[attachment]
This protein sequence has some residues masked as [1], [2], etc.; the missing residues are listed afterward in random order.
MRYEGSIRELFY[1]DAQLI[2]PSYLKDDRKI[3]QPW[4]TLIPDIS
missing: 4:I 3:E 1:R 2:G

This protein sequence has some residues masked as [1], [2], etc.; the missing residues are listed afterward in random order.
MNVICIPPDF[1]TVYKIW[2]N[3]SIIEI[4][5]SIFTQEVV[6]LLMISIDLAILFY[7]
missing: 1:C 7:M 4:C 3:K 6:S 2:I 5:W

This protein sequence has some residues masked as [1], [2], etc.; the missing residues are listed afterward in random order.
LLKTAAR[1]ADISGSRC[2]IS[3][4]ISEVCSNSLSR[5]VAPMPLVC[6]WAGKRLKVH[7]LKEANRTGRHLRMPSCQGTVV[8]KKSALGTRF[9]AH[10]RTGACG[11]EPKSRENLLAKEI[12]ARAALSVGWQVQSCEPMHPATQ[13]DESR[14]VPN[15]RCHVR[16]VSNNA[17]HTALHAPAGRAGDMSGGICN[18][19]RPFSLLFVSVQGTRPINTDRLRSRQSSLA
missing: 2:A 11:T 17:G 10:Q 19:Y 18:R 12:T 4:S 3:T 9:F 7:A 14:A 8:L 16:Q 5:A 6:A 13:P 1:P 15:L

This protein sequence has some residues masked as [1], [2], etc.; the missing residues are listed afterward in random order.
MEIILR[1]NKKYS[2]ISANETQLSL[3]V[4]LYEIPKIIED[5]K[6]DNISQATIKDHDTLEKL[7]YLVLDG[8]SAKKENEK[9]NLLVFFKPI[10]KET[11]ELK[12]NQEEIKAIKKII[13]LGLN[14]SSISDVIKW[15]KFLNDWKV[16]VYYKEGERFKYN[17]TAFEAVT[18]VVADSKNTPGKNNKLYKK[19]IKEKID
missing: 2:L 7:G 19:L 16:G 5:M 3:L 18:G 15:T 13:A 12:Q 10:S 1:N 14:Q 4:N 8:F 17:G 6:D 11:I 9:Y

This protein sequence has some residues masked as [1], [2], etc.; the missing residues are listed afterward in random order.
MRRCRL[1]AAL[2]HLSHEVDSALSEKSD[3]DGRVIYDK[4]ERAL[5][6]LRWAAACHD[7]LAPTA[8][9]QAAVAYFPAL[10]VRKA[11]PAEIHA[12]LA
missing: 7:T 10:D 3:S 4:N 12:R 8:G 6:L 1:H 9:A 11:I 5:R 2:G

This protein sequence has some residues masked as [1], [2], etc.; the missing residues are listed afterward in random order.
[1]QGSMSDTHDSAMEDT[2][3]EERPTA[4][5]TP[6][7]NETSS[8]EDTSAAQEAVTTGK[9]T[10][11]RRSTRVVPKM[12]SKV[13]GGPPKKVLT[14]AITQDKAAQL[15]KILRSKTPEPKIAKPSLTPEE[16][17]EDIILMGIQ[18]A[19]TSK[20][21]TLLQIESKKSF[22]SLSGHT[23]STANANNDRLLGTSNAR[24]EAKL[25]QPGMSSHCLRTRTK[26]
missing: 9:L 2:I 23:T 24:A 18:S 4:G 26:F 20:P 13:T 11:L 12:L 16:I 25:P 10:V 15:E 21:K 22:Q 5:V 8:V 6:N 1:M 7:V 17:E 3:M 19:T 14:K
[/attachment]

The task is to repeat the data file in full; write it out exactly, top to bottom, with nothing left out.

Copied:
This protein sequence has some residues masked as [1], [2], etc.; the missing residues are listed afterward in random order.
MRYEGSIRELFY[1]DAQLI[2]PSYLKDDRKI[3]QPW[4]TLIPDIS
missing: 4:I 3:E 1:R 2:G

This protein sequence has some residues masked as [1], [2], etc.; the missing residues are listed afterward in random order.
MNVICIPPDF[1]TVYKIW[2]N[3]SIIEI[4][5]SIFTQEVV[6]LLMISIDLAILFY[7]
missing: 1:C 7:M 4:C 3:K 6:S 2:I 5:W

This protein sequence has some residues masked as [1], [2], etc.; the missing residues are listed afterward in random order.
LLKTAAR[1]ADISGSRC[2]IS[3][4]ISEVCSNSLSR[5]VAPMPLVC[6]WAGKRLKVH[7]LKEANRTGRHLRMPSCQGTVV[8]KKSALGTRF[9]AH[10]RTGACG[11]EPKSRENLLAKEI[12]ARAALSVGWQVQSCEPMHPATQ[13]DESR[14]VPN[15]RCHVR[16]VSNNA[17]HTALHAPAGRAGDMSGGICN[18][19]RPFSLLFVSVQGTRPINTDRLRSRQSSLA
missing: 2:A 11:T 17:G 10:Q 19:Y 18:R 12:T 4:S 3:T 9:F 7:A 14:A 8:L 16:Q 5:A 6:A 13:P 1:P 15:L

This protein sequence has some residues masked as [1], [2], etc.; the missing residues are listed afterward in random order.
MEIILR[1]NKKYS[2]ISANETQLSL[3]V[4]LYEIPKIIED[5]K[6]DNISQATIKDHDTLEKL[7]YLVLDG[8]SAKKENEK[9]NLLVFFKPI[10]KET[11]ELK[12]NQEEIKAIKKII[13]LGLN[14]SSISDVIKW[15]KFLNDWKV[16]VYYKEGERFKYN[17]TAFEAVT[18]VVADSKNTPGKNNKLYKK[19]IKEKID
missing: 2:L 7:G 19:L 16:G 5:M 3:L 18:G 15:T 13:A 12:Q 10:S 1:N 14:Q 4:N 8:F 17:G 6:D 11:I 9:Y

This protein sequence has some residues masked as [1], [2], etc.; the missing residues are listed afterward in random order.
MRRCRL[1]AAL[2]HLSHEVDSALSEKSD[3]DGRVIYDK[4]ERAL[5][6]LRWAAACHD[7]LAPTA[8][9]QAAVAYFPAL[10]VRKA[11]PAEIHA[12]LA
missing: 7:T 10:D 3:S 4:N 12:R 8:G 6:L 1:H 9:A 11:I 5:R 2:G

This protein sequence has some residues masked as [1], [2], etc.; the missing residues are listed afterward in random order.
[1]QGSMSDTHDSAMEDT[2][3]EERPTA[4][5]TP[6][7]NETSS[8]EDTSAAQEAVTTGK[9]T[10][11]RRSTRVVPKM[12]SKV[13]GGPPKKVLT[14]AITQDKAAQL[15]KILRSKTPEPKIAKPSLTPEE[16][17]EDIILMGIQ[18]A[19]TSK[20][21]TLLQIESKKSF[22]SLSGHT[23]STANANNDRLLGTSNAR[24]EAKL[25]QPGMSSHCLRTRTK[26]
missing: 9:L 2:I 23:T 24:A 18:S 4:G 26:F 20:P 13:T 11:L 12:L 16:I 25:P 10:V 15:E 21:K 22:Q 5:V 8:V 6:N 1:M 7:V 17:E 3:M 19:T 14:K